“Perhaps because journalists in Puebla were not experiencing the extremes that journalists in Tamaulipas faced, they might be more willing to at least have some form of collective organization even if it is not done using formal organizations or institutions,” Iesue said.

As for this distinction in Brazil, the researcher speculates that perhaps “the resources for collective action” are not available in Acre as they are in Minas Gerais, where this type of coping strategy was most reported by journalists.

“It could also be that based on where they are located that they are facing similar situations as seen in Tamaulipas, which is resulting in a lack of trust to organize,” she suspects.

Iesue commented that, at first, the researchers thought of classifying the more collective coping strategies – involving civil society organizations and organized groups of journalists, for example – as more adaptive, and the more individual coping strategies – such as self-censorship – as maladaptive.

“Considering that censorship can limit media’s ability to inform the public and thus can be a hindrance to democracy, I first saw censorship as being maladaptive – a bad thing,” she said. “However, if we consider the context in which these journalists are reporting, censorship is essentially a safety measure – thus really a good thing, and probably an adaptive coping strategy for survival! If they didn’t censor their work they may be fired, experience more harassment, be physically hurt or even killed in the worst of cases.”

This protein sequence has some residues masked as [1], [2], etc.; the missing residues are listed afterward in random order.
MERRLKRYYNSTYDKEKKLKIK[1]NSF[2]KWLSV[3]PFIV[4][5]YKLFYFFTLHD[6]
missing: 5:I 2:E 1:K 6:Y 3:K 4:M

Iesue said she would like there to be “more collective organization for journalists, and that journalists were better protected from a variety of actors and negative experiences.”

“I especially wish that these guaranteed protections would come from the State. However, the political climate, how society views and treats journalists, and various other contextual factors really determine whether this is possible.”

The researcher, who is in the area of international sociology and criminology, said that her colleagues and she intend to expand this research “in whatever ways possible.”

“Unfortunately, in my field, the risks, violence, and everyday experiences journalists face are not as actively discussed as they are in the field of journalism. I hope I can change that,” she said. “In the future, I’m hoping to expand this line of work to study the victimization and coping of journalists in Guatemala, and in other locales in Central America.”